“Glass Onion” doesn’t have quite the zest and freshness of the original, and there are times when it’s a little too self-pleased with the social commentary and the meta references, but thanks to Johnson’s crackling good dialogue, the impressive production design and the sparkling performances from Craig and a whole new cast of possible suspects and/or murder victims, this is a whip-smart, consistently funny and sure to be crowd-pleasing affair. (“Glass Onion” will play in theaters for a week before landing on your Netflix home page just before Christmas.)

“Glass Onion” is set in the early days of the COVID pandemic and, save for an extended setup and some flashback sequences, primarily on a private island in Greece owned by Edward Norton’s Miles Bron — and you probably won’t read many reviews that don’t refer to Miles as an Elon Musk-like tech billionaire, and that’s because Miles is an Elon Musk-like tech billionaire. Miles is either a generational genius or a pompous fool who has lucked into huge fortune and global influence (maybe he’s a little bit of both), and every year he stages a lavish reunion for his once tight circle of friends from back in the day, when they were all nobodies who hung out at a bar called the Glass Onion and dreamed of becoming somebodies. With cinematographer Steve Yedlin and the production design team delivering some spectacular visuals from the Greek island of Spetses, Miles welcomes his guests, including:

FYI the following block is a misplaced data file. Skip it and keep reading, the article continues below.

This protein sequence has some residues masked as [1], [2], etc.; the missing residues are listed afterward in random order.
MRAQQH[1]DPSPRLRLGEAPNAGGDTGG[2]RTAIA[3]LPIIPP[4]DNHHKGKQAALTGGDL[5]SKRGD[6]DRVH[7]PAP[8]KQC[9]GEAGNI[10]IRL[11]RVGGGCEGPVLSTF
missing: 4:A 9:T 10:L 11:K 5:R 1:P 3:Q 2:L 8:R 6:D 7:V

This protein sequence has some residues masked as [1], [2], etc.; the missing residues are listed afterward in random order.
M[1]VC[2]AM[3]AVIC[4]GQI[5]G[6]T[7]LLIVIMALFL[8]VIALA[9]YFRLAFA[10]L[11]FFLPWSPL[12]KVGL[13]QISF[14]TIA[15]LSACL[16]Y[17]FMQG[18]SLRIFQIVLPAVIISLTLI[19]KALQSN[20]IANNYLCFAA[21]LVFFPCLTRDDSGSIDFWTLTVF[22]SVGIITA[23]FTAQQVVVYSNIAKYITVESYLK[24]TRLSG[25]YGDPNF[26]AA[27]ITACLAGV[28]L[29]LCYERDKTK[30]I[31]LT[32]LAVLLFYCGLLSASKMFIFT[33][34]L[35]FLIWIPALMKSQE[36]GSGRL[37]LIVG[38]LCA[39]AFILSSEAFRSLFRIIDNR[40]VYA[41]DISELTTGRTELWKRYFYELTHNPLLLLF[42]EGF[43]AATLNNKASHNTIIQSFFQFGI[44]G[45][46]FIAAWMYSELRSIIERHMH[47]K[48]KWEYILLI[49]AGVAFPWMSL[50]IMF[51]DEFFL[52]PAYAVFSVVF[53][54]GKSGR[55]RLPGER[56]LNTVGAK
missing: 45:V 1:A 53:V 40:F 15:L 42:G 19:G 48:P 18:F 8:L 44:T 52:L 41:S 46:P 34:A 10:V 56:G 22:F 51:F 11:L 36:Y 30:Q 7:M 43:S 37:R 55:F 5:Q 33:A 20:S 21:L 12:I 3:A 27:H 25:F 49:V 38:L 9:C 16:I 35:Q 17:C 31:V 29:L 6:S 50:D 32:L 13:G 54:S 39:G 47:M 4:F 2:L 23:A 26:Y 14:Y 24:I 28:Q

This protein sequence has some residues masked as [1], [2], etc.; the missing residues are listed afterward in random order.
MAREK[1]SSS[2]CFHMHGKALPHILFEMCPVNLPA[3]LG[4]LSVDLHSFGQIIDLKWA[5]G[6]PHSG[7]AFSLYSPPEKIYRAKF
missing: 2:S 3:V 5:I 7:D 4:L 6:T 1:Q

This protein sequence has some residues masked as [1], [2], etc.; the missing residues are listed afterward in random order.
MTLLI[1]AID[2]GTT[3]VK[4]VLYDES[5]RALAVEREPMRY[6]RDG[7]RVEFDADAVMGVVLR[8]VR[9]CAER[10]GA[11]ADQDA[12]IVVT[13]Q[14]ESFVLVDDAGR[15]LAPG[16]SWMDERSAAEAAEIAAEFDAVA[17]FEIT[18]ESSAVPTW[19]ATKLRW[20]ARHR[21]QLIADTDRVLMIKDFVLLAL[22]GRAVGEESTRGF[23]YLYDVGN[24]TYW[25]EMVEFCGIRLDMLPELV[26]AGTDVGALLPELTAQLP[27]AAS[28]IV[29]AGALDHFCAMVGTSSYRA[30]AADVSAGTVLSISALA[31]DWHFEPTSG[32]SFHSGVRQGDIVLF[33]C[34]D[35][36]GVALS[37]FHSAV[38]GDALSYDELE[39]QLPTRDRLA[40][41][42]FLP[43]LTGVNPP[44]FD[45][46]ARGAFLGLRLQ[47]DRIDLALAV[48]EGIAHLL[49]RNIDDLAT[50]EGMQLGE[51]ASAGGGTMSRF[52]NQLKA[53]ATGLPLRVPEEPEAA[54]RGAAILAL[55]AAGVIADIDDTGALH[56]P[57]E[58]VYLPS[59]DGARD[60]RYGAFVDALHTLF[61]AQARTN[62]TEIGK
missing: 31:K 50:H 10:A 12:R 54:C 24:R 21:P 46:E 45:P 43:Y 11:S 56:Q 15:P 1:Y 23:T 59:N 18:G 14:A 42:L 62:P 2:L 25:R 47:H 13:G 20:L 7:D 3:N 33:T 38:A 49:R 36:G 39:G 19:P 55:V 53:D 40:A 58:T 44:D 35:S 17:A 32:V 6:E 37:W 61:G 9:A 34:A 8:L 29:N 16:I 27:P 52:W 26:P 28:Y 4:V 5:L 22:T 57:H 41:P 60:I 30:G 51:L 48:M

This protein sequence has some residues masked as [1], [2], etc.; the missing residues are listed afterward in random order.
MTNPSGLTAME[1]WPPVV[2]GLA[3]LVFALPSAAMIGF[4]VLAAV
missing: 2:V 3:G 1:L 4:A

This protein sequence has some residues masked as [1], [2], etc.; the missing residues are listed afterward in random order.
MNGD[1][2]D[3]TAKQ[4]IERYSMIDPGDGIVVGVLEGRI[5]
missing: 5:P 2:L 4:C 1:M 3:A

• Connecticut Gov. Claire Debella (Kathryn Hahn), who is gearing up for a run for the U.S. Senate.
  • The stunningly clueless, politically incorrect Birdie (Kate Hudson), a former supermodel turned sweatpants mogul who keeps getting canceled for saying and doing things that should get you canceled, and Birdie’s long-suffering assistant, Peg (Jessica Henwick).

  • Miles’ morally conflicted chief scientist and right-hand man, Lionel (Leslie Odom Jr.), who carries out Miles’ wacky visions, no matter how impractical and how potentially harmful.